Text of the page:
I figure that there are some universal laws. Paying the price is one of them, and in the long run everyone pays the price. I would rather not pay the mental price of fear or uncertainty.
But only you can be you. I will leave you with Bill Murray’s response to the question “What’s it like to be you?” from 7 Steps to Living a Bill Murray Life, by Bill Murray
I think if I’m gonna answer that question, because it is a hard question, I’d like to suggest that we all answer that question right now, while I’m talking. I’ll continue. Believe me, I won’t shut up. I have a microphone. But let’s all ask ourselves that question right now. What does it feel like to be you? What does it feel like to be you? Yeah. It feels good to be you, doesn’t it? It feels good, because there’s one thing that you are — you’re the only one that’s you, right?. So you’re the only one that’s you, and we get confused sometimes — or I do, I think everyone does — you try to compete. You think, Dammit, someone else is trying to be me. Someone else is trying to be me. But I don’t have to armor myself against those people; I don’t have to armor myself against that idea if I can really just relax and feel content in this way and this regard. If I can just feel, just think now: How much do you weigh? This is a thing I like to do with myself when I get lost and I get feeling funny. How much do you weigh? Think about how much each person here weighs and try to feel that weight in your seat right now, in your bottom right now. Parts in your feet and parts in your bum. Just try to feel your own weight, in your own seat, in your own feet. Okay? So if you can feel that weight in your body, if you can come back into the most personal identification, a very personal identification, which is: I am. This is me now. Here I am, right now. This is me now. Then you don’t feel like you have to leave, and be over there, or look over there. You don’t feel like you have to rush off and be somewhere. There’s just a wonderful sense of well-being that begins to circulate up and down, from your top to your bottom. Up and down from your top to your spine. And you feel something that makes you almost want to smile, that makes you want to feel good, that makes you want to feel like you could embrace yourself.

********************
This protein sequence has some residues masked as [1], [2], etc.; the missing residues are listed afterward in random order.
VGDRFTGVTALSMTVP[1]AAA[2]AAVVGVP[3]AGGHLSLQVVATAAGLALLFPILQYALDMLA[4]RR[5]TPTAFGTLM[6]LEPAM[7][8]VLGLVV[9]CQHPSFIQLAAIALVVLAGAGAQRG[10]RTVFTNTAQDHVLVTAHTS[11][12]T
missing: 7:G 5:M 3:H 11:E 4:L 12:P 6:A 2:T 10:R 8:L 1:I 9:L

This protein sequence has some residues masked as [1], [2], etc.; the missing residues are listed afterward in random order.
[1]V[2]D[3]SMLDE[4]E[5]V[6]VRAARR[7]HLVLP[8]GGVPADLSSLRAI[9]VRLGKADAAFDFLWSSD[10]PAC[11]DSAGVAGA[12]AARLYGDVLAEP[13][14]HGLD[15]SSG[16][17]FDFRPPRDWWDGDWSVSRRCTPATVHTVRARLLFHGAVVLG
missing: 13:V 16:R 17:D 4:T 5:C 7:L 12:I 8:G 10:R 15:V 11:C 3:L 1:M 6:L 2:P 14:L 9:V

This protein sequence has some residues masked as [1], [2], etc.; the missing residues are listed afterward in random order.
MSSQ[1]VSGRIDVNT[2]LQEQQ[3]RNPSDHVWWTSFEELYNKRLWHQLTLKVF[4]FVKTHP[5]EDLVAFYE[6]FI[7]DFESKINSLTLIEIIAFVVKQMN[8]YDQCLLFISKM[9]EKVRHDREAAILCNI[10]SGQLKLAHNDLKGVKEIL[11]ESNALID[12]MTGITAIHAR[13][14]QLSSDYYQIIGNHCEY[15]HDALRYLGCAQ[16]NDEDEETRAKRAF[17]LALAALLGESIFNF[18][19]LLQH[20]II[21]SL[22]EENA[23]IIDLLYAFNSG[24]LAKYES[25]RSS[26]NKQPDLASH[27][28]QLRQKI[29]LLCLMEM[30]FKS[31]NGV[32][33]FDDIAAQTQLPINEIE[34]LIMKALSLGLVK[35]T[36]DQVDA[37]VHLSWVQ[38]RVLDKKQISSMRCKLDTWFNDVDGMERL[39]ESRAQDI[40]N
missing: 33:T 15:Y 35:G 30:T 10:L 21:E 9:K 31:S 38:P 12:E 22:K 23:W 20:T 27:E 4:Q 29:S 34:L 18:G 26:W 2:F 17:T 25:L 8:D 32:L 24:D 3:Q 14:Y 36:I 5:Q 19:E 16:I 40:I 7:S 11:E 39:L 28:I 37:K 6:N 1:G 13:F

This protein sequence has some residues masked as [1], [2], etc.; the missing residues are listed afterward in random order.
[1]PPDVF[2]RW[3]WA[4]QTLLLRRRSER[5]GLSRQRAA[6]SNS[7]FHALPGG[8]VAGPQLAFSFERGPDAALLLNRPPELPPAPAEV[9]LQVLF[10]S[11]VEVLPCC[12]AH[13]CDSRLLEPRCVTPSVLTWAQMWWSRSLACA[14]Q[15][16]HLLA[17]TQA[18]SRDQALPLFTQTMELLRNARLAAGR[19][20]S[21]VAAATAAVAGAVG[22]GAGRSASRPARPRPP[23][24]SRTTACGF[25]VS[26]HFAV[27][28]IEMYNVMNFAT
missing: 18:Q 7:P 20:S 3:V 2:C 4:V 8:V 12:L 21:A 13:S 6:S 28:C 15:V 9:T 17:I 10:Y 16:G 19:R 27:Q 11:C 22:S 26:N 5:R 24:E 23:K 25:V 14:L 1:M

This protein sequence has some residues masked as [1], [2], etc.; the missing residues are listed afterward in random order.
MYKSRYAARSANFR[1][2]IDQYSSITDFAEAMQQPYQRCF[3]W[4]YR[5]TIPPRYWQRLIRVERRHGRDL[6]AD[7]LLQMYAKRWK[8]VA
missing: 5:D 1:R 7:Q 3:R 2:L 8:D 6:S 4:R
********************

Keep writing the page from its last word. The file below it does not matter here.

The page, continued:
Happy Tuesday, my friend.
I am not a guru and I am not Bill Murray. This is not legal advice and before you take the plunge, think long and hard and get professional advice. Choose to do something that your future self will thank you for.